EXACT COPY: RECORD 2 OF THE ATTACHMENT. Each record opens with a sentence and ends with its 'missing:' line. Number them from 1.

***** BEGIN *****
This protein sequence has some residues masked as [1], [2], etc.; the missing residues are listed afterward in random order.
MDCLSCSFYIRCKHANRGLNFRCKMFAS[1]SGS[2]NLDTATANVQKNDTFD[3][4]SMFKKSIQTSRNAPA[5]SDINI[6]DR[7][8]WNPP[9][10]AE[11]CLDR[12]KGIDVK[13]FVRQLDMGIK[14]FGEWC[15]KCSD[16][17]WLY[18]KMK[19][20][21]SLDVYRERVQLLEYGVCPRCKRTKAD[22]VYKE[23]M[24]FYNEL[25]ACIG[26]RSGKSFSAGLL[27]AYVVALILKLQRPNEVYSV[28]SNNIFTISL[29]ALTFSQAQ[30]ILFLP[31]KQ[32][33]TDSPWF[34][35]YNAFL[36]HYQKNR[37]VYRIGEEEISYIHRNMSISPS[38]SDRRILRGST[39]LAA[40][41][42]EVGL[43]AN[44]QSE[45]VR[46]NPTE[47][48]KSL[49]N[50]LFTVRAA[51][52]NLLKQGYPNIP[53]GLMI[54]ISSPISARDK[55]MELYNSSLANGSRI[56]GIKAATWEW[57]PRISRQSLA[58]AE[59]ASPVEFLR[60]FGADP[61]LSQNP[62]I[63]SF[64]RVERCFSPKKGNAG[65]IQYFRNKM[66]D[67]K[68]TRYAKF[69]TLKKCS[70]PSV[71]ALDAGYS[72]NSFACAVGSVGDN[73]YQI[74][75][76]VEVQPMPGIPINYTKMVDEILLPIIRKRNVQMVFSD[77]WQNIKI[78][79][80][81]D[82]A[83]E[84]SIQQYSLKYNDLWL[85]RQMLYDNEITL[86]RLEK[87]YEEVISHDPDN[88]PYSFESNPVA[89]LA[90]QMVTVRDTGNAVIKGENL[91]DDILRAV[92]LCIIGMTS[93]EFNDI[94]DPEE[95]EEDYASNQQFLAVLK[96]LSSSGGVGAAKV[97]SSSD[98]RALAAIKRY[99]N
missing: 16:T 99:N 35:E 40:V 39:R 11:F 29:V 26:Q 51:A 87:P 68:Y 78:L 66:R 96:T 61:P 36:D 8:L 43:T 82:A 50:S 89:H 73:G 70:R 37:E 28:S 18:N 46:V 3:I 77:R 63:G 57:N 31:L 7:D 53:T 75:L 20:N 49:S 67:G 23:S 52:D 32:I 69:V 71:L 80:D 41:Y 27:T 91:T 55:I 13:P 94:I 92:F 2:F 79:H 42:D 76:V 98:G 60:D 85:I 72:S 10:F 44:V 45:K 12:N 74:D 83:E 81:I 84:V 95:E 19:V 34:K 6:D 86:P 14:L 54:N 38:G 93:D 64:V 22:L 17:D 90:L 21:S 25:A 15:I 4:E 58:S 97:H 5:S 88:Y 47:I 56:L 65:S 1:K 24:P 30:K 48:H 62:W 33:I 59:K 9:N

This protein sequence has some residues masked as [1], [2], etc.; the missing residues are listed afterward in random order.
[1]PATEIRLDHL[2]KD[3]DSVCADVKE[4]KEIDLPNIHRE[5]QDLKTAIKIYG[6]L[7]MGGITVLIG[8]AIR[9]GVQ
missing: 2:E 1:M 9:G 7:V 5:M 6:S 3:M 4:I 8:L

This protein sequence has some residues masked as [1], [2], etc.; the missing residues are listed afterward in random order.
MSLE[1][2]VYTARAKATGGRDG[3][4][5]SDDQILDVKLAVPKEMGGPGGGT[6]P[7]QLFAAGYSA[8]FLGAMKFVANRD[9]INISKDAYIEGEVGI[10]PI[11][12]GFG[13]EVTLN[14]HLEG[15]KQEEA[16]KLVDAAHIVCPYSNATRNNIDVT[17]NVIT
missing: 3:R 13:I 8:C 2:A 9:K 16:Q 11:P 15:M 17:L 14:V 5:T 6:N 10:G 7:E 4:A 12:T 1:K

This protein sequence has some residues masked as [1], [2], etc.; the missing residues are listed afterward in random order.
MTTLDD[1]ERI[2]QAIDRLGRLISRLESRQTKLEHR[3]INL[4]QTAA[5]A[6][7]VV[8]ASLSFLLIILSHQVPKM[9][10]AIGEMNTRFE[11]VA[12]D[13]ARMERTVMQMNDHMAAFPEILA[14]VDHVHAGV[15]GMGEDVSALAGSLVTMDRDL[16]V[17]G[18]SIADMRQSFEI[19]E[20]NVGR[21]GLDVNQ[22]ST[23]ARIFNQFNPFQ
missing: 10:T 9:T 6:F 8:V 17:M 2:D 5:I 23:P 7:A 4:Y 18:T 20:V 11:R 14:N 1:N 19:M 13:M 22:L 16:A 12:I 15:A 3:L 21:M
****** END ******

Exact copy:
This protein sequence has some residues masked as [1], [2], etc.; the missing residues are listed afterward in random order.
[1]PATEIRLDHL[2]KD[3]DSVCADVKE[4]KEIDLPNIHRE[5]QDLKTAIKIYG[6]L[7]MGGITVLIG[8]AIR[9]GVQ
missing: 2:E 1:M 9:G 7:V 5:M 6:S 3:M 4:I 8:L